Keeping enough cash on hand for day-to-day expenses has become a real problem for small businesses over the past few months, research finds.
A new report from Dun & Bradstreet and Pepperdine University's Graziadio School of Business and Management shows that more small and medium-size businesses in the U.S. had working capital challenges in the last three months than during any other period in the last five years.
Specifically, 66 percent of the businesses surveyed said they sought financing in the second quarter of 2017 because they needed more working capital. That's the highest percentage in the history of the study, which has been conducted since 2012. Further, the number of businesses that sought help is up 22 percent from the same time a year ago.
Women and minority-owned businesses are having the biggest difficulties managing their working capital. More than 70 percent of the women-owned businesses surveyed and 80 percent of the minority-owned businesses said working capital challenges were the primary reason for them needing to raise capital over the past three months. [Need a loan? Here's a guide on how to choose the right one]
Getting paid on time for the work they are doing is causing the greatest strain on small businesses' working capital. The research revealed that 22 percent of small businesses, those that have less than $5 million in revenue, have had their accounts receivables payments slowdown in recent months.
"While access to capital for small businesses has steadily increased since the Great Recession, these businesses are still feeling the effects of being the last paid on the totem pole," said Bodhi Ganguli, a lead economist at Dun & Bradstreet, in a statement. "While it's great that banks and alternative lenders are lending at more accessible rates, the capital issues businesses are facing are unfortunately coming from the slowed payments from their business partners."
The silver lining in the capital crunch small businesses are facing is that they are having an easier time accessing the financing they need. Access to capital for small businesses was up 6.4 percent over the past three months.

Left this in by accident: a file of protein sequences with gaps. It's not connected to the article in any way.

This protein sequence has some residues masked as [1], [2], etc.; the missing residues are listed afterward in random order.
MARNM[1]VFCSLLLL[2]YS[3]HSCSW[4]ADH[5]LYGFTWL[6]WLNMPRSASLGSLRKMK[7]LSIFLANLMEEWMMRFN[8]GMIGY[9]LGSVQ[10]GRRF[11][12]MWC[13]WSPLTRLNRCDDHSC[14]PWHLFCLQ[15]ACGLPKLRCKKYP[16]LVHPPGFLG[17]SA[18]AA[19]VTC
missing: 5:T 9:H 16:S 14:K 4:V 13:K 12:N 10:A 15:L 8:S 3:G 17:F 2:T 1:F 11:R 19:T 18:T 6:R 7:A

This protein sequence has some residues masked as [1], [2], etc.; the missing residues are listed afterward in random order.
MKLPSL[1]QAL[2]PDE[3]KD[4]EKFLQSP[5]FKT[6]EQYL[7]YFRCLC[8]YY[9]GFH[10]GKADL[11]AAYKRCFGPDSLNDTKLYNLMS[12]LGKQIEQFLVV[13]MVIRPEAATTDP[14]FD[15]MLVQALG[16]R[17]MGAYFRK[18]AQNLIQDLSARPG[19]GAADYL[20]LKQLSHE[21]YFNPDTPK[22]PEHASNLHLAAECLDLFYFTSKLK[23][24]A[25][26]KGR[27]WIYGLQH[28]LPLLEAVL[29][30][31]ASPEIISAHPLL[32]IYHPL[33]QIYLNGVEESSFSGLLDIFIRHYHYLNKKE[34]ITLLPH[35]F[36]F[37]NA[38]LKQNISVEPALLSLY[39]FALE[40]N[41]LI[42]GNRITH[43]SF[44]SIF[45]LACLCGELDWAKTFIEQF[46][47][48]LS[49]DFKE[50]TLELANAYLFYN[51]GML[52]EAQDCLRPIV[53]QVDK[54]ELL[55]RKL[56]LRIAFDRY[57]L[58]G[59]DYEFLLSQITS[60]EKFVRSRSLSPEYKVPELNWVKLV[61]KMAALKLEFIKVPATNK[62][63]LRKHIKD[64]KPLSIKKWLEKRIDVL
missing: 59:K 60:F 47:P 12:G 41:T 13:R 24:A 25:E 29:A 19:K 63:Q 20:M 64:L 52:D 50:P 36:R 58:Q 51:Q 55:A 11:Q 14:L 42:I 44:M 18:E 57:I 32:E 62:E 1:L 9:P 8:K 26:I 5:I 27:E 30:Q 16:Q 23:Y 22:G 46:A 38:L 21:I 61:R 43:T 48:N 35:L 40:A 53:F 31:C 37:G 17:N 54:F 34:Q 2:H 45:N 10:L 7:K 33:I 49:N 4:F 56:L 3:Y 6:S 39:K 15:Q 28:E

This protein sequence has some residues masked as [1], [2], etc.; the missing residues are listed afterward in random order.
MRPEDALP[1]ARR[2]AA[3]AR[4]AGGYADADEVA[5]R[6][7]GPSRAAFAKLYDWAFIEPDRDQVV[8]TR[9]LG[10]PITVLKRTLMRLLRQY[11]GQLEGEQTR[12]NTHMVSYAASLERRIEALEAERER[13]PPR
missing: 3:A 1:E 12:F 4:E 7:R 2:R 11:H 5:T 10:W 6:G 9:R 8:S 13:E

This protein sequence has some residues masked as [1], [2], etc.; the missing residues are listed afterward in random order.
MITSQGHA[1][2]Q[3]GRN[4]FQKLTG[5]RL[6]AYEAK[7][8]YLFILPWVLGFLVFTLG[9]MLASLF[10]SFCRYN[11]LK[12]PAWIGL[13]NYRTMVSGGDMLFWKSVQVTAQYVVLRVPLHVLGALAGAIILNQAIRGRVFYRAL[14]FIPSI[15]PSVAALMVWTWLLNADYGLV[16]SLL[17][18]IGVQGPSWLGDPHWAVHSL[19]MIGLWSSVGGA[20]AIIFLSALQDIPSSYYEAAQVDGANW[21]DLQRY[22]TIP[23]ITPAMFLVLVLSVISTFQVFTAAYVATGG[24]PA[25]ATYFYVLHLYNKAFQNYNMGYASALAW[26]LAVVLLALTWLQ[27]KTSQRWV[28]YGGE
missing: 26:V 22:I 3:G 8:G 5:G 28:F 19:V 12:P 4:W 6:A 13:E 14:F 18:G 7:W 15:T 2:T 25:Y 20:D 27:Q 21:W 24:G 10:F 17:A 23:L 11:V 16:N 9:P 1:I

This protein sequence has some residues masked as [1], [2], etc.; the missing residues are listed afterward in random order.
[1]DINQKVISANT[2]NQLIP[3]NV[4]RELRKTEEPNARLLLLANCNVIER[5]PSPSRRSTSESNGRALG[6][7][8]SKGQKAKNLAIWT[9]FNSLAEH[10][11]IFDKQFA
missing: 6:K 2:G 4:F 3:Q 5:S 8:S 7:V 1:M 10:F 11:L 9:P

Overall, 37 percent of small businesses expect to try and raise financing in the next six months, up 33 percent from a year ago.
Federal interest rate hikes are one major cause of concern for small businesses. The study found that 20 percent of small businesses believe the most recent rate hike will hinder their ability to access capital, with 17 percent believing the expected increases in the coming year will hurt their ability to expand to new markets.
"What we're seeing is that while small and medium-sized businesses are still able to access capital, they're realistic about the possibility that interest rate hikes may result in tighter margins and impact their ability to obtain financing in the future," said Craig Everett, director of the Pepperdine Private Capital Markets Project.
"Business owners can generally handle a one-off rate hike, but the fact that the Fed is acknowledging the very real possibility of four additional increases in the next year and a half, on top of three in the last seven months, is causing greater uncertainty about future ability to expand."
Despite their concerns, many of the small business owners surveyed saw their revenue increase over the past year. The research found that 49 percent of small businesses reported revenue increases in the past 12 months, with 22 percent saying their revenue stayed flat. Just 29 percent of the small businesses surveyed saw their revenue decline.
The study was based on surveys of 1,167 businesses from a wide range of industries.